Frontal cortex functional connectivity changes during sound categorization

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Abstract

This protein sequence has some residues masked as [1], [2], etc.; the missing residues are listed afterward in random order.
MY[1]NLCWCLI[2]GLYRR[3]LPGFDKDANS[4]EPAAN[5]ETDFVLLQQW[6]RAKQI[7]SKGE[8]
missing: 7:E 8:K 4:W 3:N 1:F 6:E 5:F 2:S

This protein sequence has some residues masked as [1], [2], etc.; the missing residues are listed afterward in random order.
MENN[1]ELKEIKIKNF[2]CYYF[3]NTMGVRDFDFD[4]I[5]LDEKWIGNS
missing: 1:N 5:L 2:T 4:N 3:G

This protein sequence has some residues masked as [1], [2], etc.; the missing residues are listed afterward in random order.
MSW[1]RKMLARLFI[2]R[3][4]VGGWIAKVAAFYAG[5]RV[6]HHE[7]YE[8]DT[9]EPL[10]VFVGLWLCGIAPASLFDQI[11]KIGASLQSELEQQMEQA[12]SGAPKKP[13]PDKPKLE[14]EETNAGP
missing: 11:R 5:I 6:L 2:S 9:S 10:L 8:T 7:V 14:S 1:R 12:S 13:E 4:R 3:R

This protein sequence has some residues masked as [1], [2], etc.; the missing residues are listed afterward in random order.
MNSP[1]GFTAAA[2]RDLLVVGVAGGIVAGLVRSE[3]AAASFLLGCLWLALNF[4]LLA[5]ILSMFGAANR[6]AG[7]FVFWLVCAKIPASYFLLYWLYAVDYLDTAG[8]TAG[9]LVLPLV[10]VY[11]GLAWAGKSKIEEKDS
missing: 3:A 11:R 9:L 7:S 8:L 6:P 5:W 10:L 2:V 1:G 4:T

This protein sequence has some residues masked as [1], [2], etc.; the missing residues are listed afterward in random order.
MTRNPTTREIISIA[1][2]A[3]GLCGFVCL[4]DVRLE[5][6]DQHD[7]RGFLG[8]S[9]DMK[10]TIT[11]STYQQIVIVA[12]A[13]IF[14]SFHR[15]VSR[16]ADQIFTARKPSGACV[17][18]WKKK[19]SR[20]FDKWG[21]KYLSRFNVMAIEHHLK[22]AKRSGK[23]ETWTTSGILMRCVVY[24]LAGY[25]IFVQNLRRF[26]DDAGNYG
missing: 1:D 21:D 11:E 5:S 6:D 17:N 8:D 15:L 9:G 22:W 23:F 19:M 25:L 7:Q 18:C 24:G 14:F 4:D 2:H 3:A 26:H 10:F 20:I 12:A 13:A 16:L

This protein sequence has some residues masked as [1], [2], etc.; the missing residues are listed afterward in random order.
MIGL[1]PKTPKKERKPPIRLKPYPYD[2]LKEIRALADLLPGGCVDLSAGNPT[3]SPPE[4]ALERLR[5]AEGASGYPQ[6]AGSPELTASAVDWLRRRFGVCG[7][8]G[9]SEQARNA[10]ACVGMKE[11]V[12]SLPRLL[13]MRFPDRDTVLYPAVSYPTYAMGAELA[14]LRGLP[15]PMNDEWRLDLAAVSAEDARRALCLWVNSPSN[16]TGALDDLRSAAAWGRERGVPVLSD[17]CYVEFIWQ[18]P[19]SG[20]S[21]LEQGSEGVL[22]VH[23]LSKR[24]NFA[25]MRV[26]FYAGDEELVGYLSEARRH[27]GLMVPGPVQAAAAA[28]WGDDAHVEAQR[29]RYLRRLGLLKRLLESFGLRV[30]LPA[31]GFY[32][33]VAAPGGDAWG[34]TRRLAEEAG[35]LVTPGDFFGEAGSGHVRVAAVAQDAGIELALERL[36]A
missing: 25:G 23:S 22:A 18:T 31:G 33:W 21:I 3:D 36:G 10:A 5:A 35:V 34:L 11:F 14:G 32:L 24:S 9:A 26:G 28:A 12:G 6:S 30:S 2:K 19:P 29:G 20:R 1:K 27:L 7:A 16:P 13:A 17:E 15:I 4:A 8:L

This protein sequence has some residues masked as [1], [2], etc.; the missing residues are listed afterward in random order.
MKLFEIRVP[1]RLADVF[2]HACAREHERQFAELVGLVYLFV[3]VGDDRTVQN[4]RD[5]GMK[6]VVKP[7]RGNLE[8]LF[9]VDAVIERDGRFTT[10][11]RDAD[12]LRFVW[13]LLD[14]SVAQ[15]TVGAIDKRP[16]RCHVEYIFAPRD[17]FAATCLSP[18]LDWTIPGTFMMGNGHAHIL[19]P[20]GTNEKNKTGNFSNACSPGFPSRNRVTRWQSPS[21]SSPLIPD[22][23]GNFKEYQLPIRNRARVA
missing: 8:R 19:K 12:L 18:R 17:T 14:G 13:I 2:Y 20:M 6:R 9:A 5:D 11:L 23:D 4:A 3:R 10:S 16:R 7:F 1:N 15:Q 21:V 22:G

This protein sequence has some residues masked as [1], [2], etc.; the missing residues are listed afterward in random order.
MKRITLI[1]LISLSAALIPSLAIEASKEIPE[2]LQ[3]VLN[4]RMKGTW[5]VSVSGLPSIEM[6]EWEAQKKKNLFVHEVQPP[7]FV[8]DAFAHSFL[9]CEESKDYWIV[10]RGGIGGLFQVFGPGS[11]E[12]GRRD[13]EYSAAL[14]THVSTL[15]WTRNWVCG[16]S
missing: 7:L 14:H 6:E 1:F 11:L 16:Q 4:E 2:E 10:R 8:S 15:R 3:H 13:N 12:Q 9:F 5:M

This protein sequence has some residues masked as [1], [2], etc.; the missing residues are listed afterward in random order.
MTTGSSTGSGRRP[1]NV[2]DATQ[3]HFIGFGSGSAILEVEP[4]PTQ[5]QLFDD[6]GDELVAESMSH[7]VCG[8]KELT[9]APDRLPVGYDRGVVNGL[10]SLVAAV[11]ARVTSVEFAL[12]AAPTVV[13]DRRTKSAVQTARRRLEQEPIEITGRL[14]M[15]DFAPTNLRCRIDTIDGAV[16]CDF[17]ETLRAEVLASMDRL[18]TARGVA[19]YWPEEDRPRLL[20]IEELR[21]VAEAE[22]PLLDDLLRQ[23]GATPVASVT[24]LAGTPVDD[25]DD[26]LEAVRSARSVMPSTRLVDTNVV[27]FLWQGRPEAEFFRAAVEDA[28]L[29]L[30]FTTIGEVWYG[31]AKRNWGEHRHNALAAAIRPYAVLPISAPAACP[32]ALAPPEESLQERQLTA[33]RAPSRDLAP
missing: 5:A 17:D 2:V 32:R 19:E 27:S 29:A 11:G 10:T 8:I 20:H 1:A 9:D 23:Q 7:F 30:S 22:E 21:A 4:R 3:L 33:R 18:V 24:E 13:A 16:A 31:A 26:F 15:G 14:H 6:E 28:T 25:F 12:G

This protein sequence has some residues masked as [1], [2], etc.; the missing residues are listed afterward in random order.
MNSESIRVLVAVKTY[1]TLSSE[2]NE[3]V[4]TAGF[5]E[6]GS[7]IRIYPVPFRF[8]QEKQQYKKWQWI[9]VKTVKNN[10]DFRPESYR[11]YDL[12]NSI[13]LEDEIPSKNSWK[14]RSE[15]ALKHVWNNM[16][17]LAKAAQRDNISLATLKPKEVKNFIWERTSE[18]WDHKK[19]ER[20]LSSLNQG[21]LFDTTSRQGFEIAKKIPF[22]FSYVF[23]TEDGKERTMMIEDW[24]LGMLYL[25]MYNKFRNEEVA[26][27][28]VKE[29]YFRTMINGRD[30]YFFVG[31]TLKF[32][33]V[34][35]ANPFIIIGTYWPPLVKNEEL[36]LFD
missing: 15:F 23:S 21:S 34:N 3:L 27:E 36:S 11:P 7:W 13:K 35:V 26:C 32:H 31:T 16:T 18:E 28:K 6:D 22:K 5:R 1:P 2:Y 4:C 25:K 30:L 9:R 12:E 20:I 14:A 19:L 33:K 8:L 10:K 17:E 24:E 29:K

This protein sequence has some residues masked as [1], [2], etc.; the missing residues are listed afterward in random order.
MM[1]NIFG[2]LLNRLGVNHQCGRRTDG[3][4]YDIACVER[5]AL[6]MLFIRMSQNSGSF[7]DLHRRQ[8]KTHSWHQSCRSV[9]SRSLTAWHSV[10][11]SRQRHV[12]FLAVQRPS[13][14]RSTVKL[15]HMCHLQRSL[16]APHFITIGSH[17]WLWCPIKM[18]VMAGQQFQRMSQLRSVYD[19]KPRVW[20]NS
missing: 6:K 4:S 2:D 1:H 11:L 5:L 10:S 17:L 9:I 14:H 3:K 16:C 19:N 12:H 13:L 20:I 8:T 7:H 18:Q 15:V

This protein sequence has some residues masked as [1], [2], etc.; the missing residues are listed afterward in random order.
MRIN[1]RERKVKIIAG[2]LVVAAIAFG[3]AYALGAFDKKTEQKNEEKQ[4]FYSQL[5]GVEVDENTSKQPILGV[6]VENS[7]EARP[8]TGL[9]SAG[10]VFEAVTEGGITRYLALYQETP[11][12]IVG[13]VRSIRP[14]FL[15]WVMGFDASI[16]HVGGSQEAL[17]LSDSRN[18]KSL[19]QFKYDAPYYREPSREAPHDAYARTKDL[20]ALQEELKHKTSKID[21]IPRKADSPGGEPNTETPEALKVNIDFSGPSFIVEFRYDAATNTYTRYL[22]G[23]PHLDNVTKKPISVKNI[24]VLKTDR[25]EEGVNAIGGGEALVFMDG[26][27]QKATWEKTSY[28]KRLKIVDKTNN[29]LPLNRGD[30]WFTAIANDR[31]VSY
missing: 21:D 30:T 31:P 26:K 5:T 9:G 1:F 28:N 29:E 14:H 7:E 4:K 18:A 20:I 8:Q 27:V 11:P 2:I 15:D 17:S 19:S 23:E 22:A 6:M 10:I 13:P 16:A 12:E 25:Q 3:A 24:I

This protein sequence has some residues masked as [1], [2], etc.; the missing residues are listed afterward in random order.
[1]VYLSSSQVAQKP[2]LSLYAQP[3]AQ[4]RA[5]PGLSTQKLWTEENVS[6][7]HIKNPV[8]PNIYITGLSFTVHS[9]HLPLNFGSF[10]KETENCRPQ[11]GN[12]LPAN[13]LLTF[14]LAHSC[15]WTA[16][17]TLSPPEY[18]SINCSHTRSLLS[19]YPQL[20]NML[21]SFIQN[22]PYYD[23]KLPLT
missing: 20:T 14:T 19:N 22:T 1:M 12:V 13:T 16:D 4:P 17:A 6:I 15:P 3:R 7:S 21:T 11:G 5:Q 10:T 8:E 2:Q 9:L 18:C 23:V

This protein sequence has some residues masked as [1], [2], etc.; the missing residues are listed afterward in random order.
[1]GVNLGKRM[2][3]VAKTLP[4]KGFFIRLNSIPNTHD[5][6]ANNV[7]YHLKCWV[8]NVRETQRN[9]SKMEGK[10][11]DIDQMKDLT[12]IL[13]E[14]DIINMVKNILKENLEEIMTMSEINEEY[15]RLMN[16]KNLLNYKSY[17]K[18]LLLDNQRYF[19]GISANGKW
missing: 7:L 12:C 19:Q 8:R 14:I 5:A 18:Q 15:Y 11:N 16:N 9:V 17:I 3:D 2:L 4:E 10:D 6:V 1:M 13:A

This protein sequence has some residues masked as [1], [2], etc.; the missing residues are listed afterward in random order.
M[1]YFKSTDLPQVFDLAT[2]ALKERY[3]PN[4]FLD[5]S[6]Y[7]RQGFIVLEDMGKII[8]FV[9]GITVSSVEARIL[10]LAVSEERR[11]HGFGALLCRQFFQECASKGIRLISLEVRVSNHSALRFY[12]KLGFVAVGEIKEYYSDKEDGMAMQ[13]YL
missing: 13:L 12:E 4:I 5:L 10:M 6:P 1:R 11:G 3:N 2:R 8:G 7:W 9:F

Using functional connectivity analysis of functional magnetic resonance imaging data, we investigated the role of the inferior frontal gyrus in categorization of simple sounds. We found stronger functional connectivity between left inferior frontal gyrus and auditory processing areas in the temporal cortex during categorization of speech (vowels, syllables) and nonspeech (tones, combinations of tones and sweeps) sounds relative to an auditory discrimination task; the hemispheric lateralization varied depending on the speech-like properties of the sounds. Our results attest to the importance of interactions between temporal cortex and left inferior frontal gyrus in sound categorization. Further, we found different functional connectivity patterns between left inferior frontal gyrus and other brain regions implicated in categorization of syllables compared with other stimuli, reflecting the greater facility for categorization of syllables.

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